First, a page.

People love the rich, warm look of a real hardwood floor, and consumer research has found it remains the most desired flooring look for consumers. But the road to purchasing a hardwood floor can often contain disappointments for consumers, either because:

a) They realize it's out of their budget, or

b) They are told they can't have hardwood flooring because they live on a slab.

Fortunately, today there are more options than ever before in the flooring industry, with products that can better withstand moisture—whether it's coming from below the floor or from spills above it—and can also work within a tighter budget. But with all of those options available today, chances are the consumer won't know the benefits of different products or even know to ask for them. Because of this lack of understanding, it's important to make sure you and your sales associates are asking consumers the right questions.

Here are a few questions your sales associates should ask the consumer to help guide their flooring decision and ensure they have a lasting wood floor they love.

But first: reassure the consumer

The floor shopping experience can be overwhelming. There are so many types of flooring and so many options, there's no way consumers can know everything they need to know, and there is often an intimidation factor. Many consumers may want wood but believe it won't fit their budget or location. In those cases, I think the first thing to do is to confirm that there's nothing more beautiful than a wood floor, then explain that even if a solid floor isn't suitable for their home, innovations in today's engineered flooring can make wood flooring an option.

What kind of lifestyle will you have on this floor?

Installing a wood floor and discovering it can't hold up to the everyday lifestyle of the consumer is a huge disappointment, so it's important to know up front exactly what the room's function will be. How much entertaining will they do on that floor? Do they have children or pets? A piano-smooth floor doesn't provide much opportunity to hide "life," so if you find out that the shopper has three toddlers, two dogs and is pretty active, you should probably make the recommendation that they aim for as much surface texture as they can allow.

Will the floor be located near any high-moisture areas?

We don't always think about moisture in our homes unless we're dealing with mildew or dehumidification issues, so many times there's more moisture present than the consumer realizes. Does the floor need to go over a slab with limited allowance for height differences? Will it be in an area that tends to be exposed to higher moisture levels? Today, we're lucky that we have engineered hardwood that performs where moisture is, so consumers can get the beautiful, authentic wood look they desire in areas where solid hardwood might not function as well.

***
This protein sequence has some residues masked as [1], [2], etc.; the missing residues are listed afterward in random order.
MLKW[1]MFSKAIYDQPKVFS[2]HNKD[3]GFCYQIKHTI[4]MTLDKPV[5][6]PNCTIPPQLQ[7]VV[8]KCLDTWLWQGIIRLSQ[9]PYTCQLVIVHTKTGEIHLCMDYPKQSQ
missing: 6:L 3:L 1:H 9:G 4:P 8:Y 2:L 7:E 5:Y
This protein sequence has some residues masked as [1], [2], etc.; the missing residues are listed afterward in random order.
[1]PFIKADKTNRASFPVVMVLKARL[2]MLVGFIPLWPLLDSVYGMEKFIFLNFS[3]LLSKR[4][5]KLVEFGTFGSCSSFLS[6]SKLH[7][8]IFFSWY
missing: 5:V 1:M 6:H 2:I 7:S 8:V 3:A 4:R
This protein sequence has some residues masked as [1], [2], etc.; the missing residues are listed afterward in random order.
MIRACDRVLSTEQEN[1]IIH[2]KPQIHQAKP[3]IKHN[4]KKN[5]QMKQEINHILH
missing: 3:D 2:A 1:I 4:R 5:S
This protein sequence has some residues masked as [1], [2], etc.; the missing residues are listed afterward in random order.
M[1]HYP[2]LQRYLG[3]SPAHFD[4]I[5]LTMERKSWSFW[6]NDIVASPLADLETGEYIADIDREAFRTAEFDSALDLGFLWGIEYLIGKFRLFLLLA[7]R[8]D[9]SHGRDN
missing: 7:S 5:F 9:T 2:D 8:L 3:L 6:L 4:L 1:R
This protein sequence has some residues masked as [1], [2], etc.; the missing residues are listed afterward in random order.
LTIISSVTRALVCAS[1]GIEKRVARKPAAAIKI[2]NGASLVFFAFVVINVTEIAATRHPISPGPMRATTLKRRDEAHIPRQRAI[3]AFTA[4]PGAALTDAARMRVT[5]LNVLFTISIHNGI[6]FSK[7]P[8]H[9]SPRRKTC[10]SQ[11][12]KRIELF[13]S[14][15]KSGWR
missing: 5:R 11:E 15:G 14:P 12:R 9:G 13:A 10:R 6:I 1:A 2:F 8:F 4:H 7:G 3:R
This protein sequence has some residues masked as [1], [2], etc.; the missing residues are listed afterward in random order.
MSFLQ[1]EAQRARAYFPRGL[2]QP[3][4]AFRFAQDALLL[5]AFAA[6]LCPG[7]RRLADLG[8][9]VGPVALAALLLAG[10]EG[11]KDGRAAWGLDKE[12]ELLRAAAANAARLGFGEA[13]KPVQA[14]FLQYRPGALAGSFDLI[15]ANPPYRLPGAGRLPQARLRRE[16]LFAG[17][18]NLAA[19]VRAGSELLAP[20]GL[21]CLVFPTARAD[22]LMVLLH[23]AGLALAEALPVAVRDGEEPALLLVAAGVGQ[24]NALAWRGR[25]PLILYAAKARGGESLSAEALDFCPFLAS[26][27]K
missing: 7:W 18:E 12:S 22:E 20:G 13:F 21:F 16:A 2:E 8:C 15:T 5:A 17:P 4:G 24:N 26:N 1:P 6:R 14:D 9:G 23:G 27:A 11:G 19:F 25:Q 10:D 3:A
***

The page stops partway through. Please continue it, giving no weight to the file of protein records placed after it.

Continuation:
How long do you plan on living with this floor?

Salespeople need to determine how long the floor will be in the consumer's life. If the consumers plan on living in this house for only another few years, they may not need to invest as much financially to get the look and performance they are looking for. I do not think you are down-selling the consumer when you take them to a product other than a solid hardwood floor. As retailers, we want to make the big sale, for sure, but what we really want are satisfied consumers who trust us and spread positive word-of-mouth to everyone they know—and to have them as repeat shoppers.

Buying a wood floor is a substantial investment, and consumers don't want to be scared about the process. Help them be confident in their decision by reassuring them that with today's myriad options, there's always an answer—they're going to get a wood floor they will be completely satisfied with. No matter which type of wood floor they choose, it's all about the beauty and all about the "brag factor" of showing off this beautiful product.

Kathy Young is vice president of marketing for Dalton, Ga.-based USFloors and COREtec. She is a 30-year industry veteran and has worked in all facets of marketing.